According to several studies, men have actually contributed to three important domains of family life: parenting, household labor, and “emotion work” in marriage. Though they have been considered to not reach parity with their wives in these areas, they are nonetheless taking up a “significantly larger share of family responsibilities than men did in previous generations” (Wilcox 2004, 5). Like Christmas, this Father’s Day let’s “remember the reason for the season.”

 

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Works Cited

Anderson, Ryan. “Celebrate Father’s Day, Not Parents Day.” (Jun. 12, 2014). The Daily Signal. http://dailysignal.com/2014/06/12/lets-ensure-future-kids-dads/

Anderson, Ryan. “Marriage: What It Is, Why It Matters, and the Consequences of Redefining It” (Mar. 11, 2013). http://www.heritage.org/research/reports/2013/03/marriage-what-it-is-why-it-matters-and-the-consequences-of-redefining-it#_ftn18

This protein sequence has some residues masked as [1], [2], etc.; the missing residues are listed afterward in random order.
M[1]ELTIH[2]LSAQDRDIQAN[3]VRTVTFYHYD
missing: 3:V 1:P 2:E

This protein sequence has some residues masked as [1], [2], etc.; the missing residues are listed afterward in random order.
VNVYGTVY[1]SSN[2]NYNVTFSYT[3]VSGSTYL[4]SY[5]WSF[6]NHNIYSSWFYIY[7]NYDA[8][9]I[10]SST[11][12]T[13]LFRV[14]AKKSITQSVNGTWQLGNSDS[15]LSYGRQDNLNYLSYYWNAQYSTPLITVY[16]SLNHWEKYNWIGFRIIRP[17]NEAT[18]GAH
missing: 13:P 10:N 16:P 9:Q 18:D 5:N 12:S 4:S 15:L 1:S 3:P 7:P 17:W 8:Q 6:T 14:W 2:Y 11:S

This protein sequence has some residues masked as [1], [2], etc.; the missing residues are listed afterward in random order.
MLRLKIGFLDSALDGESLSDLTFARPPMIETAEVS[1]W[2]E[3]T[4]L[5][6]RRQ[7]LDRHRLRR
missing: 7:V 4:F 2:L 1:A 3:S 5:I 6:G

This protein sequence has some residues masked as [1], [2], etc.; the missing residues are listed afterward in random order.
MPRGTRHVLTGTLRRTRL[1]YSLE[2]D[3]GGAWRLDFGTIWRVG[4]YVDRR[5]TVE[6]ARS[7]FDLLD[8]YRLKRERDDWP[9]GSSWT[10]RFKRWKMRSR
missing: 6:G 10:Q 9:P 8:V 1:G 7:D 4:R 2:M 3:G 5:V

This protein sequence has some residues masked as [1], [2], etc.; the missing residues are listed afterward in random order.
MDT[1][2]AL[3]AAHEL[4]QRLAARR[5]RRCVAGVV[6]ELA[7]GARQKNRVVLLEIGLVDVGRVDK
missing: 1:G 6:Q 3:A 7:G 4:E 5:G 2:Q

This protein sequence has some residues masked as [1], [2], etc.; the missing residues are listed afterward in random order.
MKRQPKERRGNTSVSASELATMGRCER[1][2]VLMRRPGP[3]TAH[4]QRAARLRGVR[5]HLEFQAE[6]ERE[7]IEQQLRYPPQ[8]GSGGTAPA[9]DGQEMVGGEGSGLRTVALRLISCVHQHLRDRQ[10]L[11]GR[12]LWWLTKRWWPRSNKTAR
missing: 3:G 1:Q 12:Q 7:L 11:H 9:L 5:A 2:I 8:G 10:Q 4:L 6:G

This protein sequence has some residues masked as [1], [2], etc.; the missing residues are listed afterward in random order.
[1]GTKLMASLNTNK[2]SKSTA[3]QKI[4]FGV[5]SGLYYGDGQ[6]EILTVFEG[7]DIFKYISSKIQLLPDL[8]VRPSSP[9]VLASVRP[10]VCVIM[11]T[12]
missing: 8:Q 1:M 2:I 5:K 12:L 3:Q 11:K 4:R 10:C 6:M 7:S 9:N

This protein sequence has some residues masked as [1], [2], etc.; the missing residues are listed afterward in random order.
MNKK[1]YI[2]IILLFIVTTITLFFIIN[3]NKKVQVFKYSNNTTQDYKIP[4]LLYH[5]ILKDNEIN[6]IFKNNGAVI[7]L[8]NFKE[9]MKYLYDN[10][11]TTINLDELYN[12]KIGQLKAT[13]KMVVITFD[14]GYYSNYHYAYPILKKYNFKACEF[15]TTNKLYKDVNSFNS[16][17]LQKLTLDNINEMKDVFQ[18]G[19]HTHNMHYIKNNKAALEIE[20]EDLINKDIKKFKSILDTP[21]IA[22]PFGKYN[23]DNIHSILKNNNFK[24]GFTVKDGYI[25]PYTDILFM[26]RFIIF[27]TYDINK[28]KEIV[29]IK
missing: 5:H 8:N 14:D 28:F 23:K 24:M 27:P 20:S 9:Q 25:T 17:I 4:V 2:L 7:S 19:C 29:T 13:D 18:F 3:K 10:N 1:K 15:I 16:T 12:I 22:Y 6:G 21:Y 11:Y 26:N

Author Unknown, “Trolling Hard: We’re Calling BS on the Trending #EndFathersDay hashtag.” (Jun. 13, 2014) Twitchy Staff. http://twitchy.com/2014/06/13/trolling-hard-were-calling-bs-on-the-trending-endfathersday-hashtag/

Chahinian, Haig. “A Good Reason to #EndFathersDay: It’s a Gendered Holiday.” (Jun. 13, 2014) LA Times. http://www.latimes.com/opinion/opinion-la/la-ol-fathers-day-gay-rights-parents-day-story.html

(A) Regnerus, Mark. “Queers as Folk.” (Jun. 11, 2012). The Slate. http://www.slate.com/articles/double_x/doublex/2012/06/gay_parents_are_they_really_no_different_.html

(B) Regnerus, Mark. “How different are the adult children of parents who have same-sex relationships?” 41 Social Science Research (2012). See PDF, http://www.markregnerus.com/uploads/4/0/6/5/4065759/regnerus_july_2012_ssr.pdf

Obama, Barack. “Obama’s Speech on Fatherhood.” (Jun. 15, 2008). Real Clear Politics. http://www.realclearpolitics.com/articles/2008/06/obamas_speech_on_fatherhood.html

Tucker, William. Marriage and Civilization. 2014. Washington, DC: Regnery Publishing. See Chapter Four, “Soft Patriarchs, New Fathers: Religion, Ideology, and Fatherhood” (pp. 97-131).

Wilcox, Bradford W. Soft Patriarchs, New Men. 2004. Chicago: University of Chicago Press.